Wage theft: Underpayment of wages

This is a hot topic right now and will continue to come under the watchful eye of the fair Work Ombudsman.  High profile businesses have either been found guilty of underpaying their employees or have come forward and admitted to underpaying employees. As a business owner or leader, you must make sure employees are paid in line with the relevant Award or applicable Agreement. Wage theft, as labelled by the Unions, is any payment for which an employer does not adequately compensate their employee.  This can be in the form of underpayment of wages, super, over time and leave payments to which an employee is entitled under legislation. The Morrison government has now committed to criminalising wage theft.

One of the most common areas where employers fall into this trap is by paying an annualised salary for a role that is an Award role and the rate of increase has fallen behind the Award increases over the past few years. The hospitality industry and administration clerical roles are two of the most common areas that are being exposed. An employee has six years to make a claim for an underpayment from the date they were underpaid.

Over the past six months several of my clients have found that their set salary for certain roles has fallen below the relevant current Award rate. Awards have risen year on year at more than 2% and as much as 3.5% resulting in some 20% over seven to 10 years.  where a business has had set amounts for certain roles like Chef first year, second year, third year and the business has started each new person on the same amount as they did some five years ago, they will now most likely be short changing the employee several thousands of dollars per year.  The error has arisen especially in the hospitality industry with the lowering of weekend penalty rates and a first year chef starts on $55,000 pa working an average 40 to 42 hours each week, including some weekends and nights after 7 pm. Add in the occasional public holiday and no day given in lieu and it is most likely that the employee will be more like more than $15,000  under paid in a year. If time off in lieu is used this underpayment amount may be much less or nullified.  Other savings can be achieved by working two four day weeks each month.  The important thing is to ensure to track all hours worked, ensure all overtime is approved and agreed and if in doubt pay by the Award to ensure there is no salary gap and underpayment as the time to review a claim, settle the claim and perhaps a pay a fine is just not worth it for the employee or the employer.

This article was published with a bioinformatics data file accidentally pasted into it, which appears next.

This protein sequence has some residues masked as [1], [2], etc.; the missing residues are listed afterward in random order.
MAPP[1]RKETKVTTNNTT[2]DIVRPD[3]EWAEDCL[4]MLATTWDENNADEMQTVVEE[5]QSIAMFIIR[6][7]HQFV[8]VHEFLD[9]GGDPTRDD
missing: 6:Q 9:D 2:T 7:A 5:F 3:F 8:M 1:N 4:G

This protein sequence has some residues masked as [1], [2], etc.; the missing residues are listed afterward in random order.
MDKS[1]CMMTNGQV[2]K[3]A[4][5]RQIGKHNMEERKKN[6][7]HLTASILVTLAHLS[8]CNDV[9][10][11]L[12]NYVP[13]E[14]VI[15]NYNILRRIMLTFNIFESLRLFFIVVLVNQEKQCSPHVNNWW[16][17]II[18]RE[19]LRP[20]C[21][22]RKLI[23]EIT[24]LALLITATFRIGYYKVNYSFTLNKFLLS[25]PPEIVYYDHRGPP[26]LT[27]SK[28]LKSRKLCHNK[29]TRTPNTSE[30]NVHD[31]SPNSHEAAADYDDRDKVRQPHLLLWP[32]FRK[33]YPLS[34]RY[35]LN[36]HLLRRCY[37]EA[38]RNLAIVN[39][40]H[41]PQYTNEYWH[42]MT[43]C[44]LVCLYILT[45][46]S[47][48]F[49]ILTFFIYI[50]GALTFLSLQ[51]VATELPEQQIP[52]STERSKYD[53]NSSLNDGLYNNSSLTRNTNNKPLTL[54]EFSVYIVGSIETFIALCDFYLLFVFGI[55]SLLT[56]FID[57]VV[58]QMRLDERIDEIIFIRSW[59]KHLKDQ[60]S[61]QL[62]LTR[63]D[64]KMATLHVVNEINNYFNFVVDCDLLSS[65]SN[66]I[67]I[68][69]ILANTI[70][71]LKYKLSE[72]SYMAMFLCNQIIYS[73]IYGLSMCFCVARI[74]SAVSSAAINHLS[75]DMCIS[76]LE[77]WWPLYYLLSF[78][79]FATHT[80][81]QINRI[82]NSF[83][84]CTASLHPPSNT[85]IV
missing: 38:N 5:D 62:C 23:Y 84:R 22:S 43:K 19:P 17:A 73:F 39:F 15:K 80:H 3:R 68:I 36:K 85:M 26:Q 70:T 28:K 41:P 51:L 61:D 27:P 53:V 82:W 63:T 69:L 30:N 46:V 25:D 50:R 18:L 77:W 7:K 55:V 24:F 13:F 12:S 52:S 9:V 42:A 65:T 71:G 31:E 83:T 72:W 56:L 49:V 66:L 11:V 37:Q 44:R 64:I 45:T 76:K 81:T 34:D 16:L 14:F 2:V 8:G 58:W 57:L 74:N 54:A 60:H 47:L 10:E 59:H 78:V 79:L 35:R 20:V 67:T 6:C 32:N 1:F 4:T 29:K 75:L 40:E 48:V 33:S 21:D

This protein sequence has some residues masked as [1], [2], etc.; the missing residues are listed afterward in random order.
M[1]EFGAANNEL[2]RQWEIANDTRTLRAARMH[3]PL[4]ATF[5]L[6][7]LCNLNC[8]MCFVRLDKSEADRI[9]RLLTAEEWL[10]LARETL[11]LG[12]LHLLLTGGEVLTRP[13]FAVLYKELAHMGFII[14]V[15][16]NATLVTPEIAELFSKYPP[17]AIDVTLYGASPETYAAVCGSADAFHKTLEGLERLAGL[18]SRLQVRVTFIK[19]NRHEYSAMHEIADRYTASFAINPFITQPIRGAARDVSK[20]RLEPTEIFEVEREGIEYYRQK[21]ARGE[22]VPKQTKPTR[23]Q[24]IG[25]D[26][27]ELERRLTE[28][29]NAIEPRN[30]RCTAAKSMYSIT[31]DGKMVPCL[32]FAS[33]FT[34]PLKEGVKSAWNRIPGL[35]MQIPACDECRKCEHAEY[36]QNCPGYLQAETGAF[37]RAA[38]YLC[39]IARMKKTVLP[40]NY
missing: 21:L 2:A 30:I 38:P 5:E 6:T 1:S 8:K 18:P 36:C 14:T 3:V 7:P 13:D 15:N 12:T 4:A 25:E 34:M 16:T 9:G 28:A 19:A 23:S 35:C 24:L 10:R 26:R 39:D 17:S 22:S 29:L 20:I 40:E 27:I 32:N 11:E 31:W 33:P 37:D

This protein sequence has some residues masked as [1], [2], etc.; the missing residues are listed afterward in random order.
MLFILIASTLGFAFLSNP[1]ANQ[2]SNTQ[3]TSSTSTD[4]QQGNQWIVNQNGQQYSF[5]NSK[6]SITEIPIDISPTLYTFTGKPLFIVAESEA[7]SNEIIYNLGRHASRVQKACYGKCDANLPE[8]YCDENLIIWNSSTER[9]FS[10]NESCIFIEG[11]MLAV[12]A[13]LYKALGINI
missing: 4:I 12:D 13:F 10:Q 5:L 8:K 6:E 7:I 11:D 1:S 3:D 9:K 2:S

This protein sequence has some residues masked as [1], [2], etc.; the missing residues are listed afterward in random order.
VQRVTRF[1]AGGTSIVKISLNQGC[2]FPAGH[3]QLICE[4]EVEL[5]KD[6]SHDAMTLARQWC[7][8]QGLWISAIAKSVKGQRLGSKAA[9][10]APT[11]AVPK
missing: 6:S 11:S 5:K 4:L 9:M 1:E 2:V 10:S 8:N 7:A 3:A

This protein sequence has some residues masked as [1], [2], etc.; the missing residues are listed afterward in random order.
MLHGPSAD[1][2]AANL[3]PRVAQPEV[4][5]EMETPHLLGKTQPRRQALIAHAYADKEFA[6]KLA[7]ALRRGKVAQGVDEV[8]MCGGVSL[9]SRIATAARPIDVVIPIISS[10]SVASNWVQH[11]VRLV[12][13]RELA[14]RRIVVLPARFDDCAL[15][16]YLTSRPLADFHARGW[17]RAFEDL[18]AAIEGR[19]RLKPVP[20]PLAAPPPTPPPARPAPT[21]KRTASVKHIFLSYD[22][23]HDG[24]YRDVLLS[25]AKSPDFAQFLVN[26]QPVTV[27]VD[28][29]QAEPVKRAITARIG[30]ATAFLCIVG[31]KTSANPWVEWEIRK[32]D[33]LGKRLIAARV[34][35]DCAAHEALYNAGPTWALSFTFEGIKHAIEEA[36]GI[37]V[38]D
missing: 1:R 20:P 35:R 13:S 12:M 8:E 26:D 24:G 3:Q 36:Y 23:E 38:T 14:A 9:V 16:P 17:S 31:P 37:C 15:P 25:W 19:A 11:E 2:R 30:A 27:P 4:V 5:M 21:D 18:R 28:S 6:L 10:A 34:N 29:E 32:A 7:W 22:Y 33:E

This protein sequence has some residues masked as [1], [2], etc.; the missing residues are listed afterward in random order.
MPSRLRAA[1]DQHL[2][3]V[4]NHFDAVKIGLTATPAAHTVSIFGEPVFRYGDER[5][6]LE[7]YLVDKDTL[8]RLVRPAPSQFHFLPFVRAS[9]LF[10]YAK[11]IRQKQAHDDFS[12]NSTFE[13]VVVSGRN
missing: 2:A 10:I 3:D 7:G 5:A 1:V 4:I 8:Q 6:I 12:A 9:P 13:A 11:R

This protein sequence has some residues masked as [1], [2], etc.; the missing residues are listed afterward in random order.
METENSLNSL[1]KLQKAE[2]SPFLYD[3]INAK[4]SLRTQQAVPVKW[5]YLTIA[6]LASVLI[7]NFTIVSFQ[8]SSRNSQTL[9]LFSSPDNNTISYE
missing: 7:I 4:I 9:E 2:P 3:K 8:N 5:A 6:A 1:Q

So, are you stealing from your employees?

Here are the key steps to check if you want to have it right

  1. Check that the award which the employee is under is correct;
  2. Check that the level which the employee is paid under is correct;
  3. Check that all allowances, etc as outlined by the Award are paid correctly;
  4. If you are paying a salary – ensure the employee is no worse off financially then they would be under the award;
  5. Check you are remitting superannuation as required;
  6.  Check payslip information meets all requirements and is accurate.

If you are not sure about any of these steps, call Chris at HR & HSEQ Consulting on 0437 334513 for a quick assessment and review before you face a claim from a current or past employee.